Six years ago there was delight among the general public and holidaymakers who know the area when the section of the Cabo Roig Walkway between Aguamarina and La Caleta beach was opened up. Only the residents of Bellavista urbanisation objected against the move as the route passed in front of their properties.
The Orihuela Council carried out the demolition of the private wall that the residents of the urbanisation had erected at both ends – up until which time the pathway was private, serving only the 52 homeowners.
In May 2017 the Provincial Coastal Service indicated that the land in Aguamarina is affected by a right of way and, therefore, the residents could not close it and had to leave the passage free.
Well it seems now that the many hundreds of people who pass along the path in front of the Bellavista urbanisation on a daily basis could once again be forced to make the two-kilometre detour to cross that section of just 60 metres next to the sea, as was the case prior to 2015.
In the intervening period the Bellavista Residents have continued to fight their case and now, after three judicial decisions, the last one from the Superior Court of Justice of the Valencian Community (TSJCV), it seems that the judges agree with the residents and require that the private wall must be erected once again because its demolition by the Council was illegal.
In their judgement they highlighted the mismanagement of the Consistory in the matter “since the local government has had more than enough time to have started the expropriation file.”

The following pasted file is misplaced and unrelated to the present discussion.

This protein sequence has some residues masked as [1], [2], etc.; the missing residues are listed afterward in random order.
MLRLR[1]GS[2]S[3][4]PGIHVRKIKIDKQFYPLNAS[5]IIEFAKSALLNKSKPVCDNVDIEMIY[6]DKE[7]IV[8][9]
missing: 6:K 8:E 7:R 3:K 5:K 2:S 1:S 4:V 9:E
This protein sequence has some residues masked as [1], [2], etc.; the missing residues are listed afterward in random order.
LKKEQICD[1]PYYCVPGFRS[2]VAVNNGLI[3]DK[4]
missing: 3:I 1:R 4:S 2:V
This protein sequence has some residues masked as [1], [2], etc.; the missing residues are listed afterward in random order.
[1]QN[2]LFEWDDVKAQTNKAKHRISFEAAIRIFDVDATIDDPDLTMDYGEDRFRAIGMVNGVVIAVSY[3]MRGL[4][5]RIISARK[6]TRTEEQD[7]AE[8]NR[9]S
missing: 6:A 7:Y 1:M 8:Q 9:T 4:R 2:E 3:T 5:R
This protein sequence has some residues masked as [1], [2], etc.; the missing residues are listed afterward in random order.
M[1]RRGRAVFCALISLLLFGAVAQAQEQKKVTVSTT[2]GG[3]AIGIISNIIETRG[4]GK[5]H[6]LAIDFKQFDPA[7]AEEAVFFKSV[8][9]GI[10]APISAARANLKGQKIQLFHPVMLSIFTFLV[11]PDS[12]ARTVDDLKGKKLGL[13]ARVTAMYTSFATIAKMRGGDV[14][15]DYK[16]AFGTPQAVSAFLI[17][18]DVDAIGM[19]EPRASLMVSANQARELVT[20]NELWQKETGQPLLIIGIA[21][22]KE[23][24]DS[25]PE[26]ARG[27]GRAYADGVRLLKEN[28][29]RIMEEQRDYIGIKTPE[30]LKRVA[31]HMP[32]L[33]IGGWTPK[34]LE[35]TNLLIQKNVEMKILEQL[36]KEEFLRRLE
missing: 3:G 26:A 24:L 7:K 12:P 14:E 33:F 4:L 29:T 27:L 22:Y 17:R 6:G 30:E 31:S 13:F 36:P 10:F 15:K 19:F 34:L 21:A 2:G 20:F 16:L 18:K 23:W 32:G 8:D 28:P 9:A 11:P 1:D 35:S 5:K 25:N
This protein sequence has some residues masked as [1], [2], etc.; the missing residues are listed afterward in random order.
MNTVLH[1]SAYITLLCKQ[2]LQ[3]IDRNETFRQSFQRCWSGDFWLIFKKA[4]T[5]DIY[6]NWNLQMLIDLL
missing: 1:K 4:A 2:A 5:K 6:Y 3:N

Faced with this last judgement, the Council has filed a cassation appeal to the Supreme Court, even though the City Council’s own lawyer recognises that the possibilities of approval are “certainly remote.”
For this reason, it urges the Ayuntamiento to initiate “immediately” the acquisition of the land, through expropriation.
The affected owners commissioned the expropriation values in 2019 from an office of engineers and urban planners, which they estimated at 700,000 euros, a disproportionate sum for the City Council, which proposed, to avoid it, by building a continuation of the walkway along the seafront, but under the path, which they own. However this is a project that Costas rejects.
The Bellavista residents complain that their homes have been devalued by 20% as they no longer enjoy the views of the sea without members of the public passing regularly in front of the gardens of their houses. As such the Consistory must reconsider the expropriation value, sit down with the residents and negotiate a fair price.